Wine is arguably the single-most important substance in the history of Europe. Evidence of early winemaking during the Neolithic exists abundantly, not only in Europe but throughout the Fertile Crescent and the Mediterranean world. It is mentioned in the Bible 233 times, and has permeated the literature of every Indo-European language. Serbian folk songs celebrate it, folk belief venerates it, and it follows a Serb through every moment of life.
If someone ever asks you to give them a lesson in the complexities of Balkan history, diversity of Balkan ethnography, and fluidity of Balkan linguistics, just point them to Vlasina and Krajište. It’s got it all.
Apologies for my absence. The demands of my job have kept me from posting new things on the blog, but I assure you that good things are coming. I’m actively researching, restoring and taking photos for upcoming posts that I hope you will find interesting.
Jewelry and adornment are as old as humanity, and our species has been very imaginative in creating unique, beautiful and sometimes bizarre ways to enhance our appearance. Often jewelry can be a cultural identifier, such as the neck rings of Padaung women, or the nose piercings of the Indian subcontinent. For the Balkan peninsula, one cultural identifier would have to be pafte, a piece of jewelry that is both beautiful and functional.
When the Slavs arrived in the Balkans in the seventh century, the many river valleys made for tempting migration routes. While tame and fertile, these canyons and flood plains were flanked by imposing but protective mountains. One group of them crossed the Danube and followed the Timok River in its winding course through the mountains that make up the modern-day Serbian and Bulgarian border lands. These tribes became known as the Timočani.
The area of the Skoplje upper Vardar valley (Skopska Kotlina) entails several microregions: the hilly Black Mountain (Karadagh, Skopska Crna Gora), Torbešija, Karšijak, Derven and Blatija. The last two are defined by the Vardar river valley and its tributaries, Treska and Markova Reka.
I often think of the town of Svrljig as Serbia’s middle child. Overshadowed by noble and ancient Niš, as well as by younger sibling Knjaževac, there’s Svrljig, just kind of looking for attention. And Svrljig, the middle child, is also kind of hard to pinpoint… and not just on a map, as it is a pretty small town. I mean in an ethnocultural sense. It is considered to be part of, or at least transitional to, the Šopluk, Serbia’s rugged eastern frontier which includes Timok region and the Stara Planina, but it’s also very close to Ponišavlje, the Nišava river valley. This is reflected in its costumes, where the men wear garments very much influenced by Timok region, and the women wear clothing that would look at home in the surroundings of Niš. Continue reading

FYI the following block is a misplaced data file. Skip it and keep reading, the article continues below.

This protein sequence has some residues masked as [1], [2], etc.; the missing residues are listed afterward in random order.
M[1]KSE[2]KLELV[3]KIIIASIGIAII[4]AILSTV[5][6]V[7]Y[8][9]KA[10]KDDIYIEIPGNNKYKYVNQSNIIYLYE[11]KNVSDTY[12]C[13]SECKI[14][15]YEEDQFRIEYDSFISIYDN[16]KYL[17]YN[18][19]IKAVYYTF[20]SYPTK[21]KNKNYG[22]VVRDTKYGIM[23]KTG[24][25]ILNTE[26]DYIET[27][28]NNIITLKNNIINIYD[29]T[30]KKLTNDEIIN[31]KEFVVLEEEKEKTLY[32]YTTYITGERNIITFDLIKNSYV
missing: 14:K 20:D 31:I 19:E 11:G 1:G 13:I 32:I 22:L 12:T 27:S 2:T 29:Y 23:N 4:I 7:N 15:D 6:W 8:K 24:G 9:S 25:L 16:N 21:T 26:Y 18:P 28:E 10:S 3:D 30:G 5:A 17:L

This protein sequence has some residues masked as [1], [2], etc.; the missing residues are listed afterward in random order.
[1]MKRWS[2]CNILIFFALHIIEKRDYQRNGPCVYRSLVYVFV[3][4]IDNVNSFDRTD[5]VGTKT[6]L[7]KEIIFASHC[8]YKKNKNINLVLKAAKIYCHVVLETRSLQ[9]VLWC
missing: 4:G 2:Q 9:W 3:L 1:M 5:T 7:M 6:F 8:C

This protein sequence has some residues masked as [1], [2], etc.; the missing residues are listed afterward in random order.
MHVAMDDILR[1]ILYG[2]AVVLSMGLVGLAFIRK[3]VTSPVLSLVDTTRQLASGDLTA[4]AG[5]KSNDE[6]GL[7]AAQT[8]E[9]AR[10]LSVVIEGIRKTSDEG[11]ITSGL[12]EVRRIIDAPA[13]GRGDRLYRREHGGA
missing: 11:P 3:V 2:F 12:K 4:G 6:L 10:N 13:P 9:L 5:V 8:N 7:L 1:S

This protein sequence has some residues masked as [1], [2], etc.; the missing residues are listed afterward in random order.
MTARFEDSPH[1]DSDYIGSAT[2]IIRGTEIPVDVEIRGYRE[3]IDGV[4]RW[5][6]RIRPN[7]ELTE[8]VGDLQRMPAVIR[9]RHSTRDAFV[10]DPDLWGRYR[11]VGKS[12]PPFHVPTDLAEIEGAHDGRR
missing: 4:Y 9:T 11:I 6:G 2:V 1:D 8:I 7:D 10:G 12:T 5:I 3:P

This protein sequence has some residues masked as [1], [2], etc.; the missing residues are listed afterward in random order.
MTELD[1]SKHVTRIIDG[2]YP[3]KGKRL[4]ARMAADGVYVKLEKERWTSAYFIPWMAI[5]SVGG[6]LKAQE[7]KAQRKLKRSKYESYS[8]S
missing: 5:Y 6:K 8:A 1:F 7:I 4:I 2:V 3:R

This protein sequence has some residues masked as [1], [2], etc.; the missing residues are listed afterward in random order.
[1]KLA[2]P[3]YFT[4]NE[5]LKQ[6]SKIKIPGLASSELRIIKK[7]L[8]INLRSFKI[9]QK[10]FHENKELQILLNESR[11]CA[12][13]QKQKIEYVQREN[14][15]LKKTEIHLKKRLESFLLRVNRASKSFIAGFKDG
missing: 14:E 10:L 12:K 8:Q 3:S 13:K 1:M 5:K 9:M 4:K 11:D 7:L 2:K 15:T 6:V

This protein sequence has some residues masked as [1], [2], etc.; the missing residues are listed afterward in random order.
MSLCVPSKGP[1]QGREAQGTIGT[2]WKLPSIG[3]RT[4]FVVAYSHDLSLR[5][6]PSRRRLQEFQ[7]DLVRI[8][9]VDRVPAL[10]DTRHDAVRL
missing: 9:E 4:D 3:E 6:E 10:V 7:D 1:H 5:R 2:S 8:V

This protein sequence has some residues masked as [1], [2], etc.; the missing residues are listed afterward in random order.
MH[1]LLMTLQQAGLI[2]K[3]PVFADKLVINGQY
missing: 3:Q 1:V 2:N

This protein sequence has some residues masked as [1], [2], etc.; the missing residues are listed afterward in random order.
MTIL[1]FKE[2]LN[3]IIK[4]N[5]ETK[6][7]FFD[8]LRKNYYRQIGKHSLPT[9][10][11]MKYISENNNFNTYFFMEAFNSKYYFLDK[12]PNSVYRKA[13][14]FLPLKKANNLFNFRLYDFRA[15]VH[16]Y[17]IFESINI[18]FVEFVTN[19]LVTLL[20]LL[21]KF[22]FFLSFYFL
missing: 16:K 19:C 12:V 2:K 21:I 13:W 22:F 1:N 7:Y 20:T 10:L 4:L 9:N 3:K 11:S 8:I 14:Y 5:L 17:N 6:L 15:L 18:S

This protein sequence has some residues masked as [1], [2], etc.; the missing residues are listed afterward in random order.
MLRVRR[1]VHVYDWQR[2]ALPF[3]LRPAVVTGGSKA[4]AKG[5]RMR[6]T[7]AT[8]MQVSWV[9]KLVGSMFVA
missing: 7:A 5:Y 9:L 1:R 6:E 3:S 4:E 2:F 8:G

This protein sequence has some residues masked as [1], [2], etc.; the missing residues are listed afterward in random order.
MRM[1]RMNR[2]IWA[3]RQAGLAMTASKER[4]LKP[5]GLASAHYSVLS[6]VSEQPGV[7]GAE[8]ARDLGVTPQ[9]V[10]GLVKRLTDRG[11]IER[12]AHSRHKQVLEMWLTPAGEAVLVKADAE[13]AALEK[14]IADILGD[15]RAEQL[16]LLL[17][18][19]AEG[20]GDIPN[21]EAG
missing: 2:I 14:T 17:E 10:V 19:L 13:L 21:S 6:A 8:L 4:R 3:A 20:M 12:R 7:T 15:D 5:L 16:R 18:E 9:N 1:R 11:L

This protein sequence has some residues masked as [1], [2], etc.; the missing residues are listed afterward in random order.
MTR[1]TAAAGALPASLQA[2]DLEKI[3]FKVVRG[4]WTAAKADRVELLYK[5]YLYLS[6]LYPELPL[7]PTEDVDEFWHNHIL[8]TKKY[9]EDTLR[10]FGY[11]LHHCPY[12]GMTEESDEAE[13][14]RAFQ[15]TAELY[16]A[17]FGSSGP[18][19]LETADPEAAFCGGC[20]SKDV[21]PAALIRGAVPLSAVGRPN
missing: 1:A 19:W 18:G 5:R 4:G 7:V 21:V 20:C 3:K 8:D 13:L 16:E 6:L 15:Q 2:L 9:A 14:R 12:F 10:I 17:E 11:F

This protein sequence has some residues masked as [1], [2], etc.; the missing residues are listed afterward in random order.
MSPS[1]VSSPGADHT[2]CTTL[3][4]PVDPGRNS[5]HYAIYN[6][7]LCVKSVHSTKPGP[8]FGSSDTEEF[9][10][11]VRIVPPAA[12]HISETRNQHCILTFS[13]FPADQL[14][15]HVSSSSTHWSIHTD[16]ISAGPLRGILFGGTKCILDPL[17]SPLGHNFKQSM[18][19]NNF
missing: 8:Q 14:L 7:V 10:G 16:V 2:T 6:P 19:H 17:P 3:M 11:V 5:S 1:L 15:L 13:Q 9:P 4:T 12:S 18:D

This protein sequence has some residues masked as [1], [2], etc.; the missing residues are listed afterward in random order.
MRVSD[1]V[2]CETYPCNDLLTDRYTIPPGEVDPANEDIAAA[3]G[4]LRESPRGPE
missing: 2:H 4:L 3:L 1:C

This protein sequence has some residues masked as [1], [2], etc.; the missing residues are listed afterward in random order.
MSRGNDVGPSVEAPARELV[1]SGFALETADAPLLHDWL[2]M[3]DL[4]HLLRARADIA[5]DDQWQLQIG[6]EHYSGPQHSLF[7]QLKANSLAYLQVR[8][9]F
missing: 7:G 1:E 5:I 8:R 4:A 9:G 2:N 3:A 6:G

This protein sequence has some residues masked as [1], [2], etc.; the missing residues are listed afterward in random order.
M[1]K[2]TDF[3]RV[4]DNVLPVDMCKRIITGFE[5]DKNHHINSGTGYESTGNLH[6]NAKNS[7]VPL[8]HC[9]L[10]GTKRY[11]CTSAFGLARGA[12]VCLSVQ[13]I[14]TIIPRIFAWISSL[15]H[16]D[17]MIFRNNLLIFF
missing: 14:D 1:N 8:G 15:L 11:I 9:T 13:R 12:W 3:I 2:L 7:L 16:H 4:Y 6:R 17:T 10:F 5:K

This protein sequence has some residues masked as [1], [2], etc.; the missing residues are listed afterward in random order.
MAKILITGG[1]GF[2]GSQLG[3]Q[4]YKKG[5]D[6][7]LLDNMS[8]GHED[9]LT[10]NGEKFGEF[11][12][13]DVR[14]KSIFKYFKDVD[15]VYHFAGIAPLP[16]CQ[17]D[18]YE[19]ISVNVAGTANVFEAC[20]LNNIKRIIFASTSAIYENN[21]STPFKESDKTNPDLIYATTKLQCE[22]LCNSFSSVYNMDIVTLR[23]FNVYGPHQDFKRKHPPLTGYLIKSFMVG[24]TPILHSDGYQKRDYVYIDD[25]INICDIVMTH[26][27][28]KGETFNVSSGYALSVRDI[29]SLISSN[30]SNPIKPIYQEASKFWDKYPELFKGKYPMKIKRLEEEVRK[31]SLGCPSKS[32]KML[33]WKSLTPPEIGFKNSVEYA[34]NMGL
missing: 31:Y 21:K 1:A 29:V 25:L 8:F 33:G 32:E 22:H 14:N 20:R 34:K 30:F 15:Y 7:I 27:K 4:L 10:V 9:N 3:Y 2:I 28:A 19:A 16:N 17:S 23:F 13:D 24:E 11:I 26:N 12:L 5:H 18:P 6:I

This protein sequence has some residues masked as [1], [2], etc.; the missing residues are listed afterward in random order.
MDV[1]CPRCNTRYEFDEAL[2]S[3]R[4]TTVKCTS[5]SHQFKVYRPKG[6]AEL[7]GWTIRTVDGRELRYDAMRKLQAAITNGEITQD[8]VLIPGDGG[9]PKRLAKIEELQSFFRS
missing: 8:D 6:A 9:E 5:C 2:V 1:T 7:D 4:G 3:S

I’m often asked why I do the things I do. Why I teach, why I collect, why I’m doing this blog. I can only think of my late kum Rastko Aleksandrov, who was an excellent cardiac surgeon but an even more passionate birdwatcher. He travelled the world photographing bird species, and published a book on the migratory birds of Serbia. Kum Rastko told me once that people devote a different kind of energy to their hobby than to their job, no matter how much they love what they do for a living. This has stuck with me, and it rang true when I began learning more about Nikola Arsenović, one of the most prolific ethnographers to document South Slavic costume, and one of the most obsessed people in his field during his time. Continue reading
Bosanska Krajina is a term referring to the northern portion of Bosnia, bounded by the rivers Vrbas and Sava, and the Dinaric alps in the west. It was a region that for centuries represented the frontier of the Ottoman Empire, abutting directly against the Austro-Hungarian Military Frontier (Vojna Krajina). The word kraj means the end of something, or a region, and “Krajina” is used to designate a number of districts and micro-regions historically inhabited by Serbs (Timočka Krajina, Bela Krajina, Kninska Krajina etc). It is found in other Slavic languages as well; for example, Ukraine is a toponym derived from the Russian v’krajina, “in the outskirts”. Krajina, when applied to any area, has that connotation of being the outskirts, an outlying or remote area. The mountainous terrain of Bosanska Krajina certainly made it difficult to traverse and settle, and in that sense remained remote for a very long time. Continue reading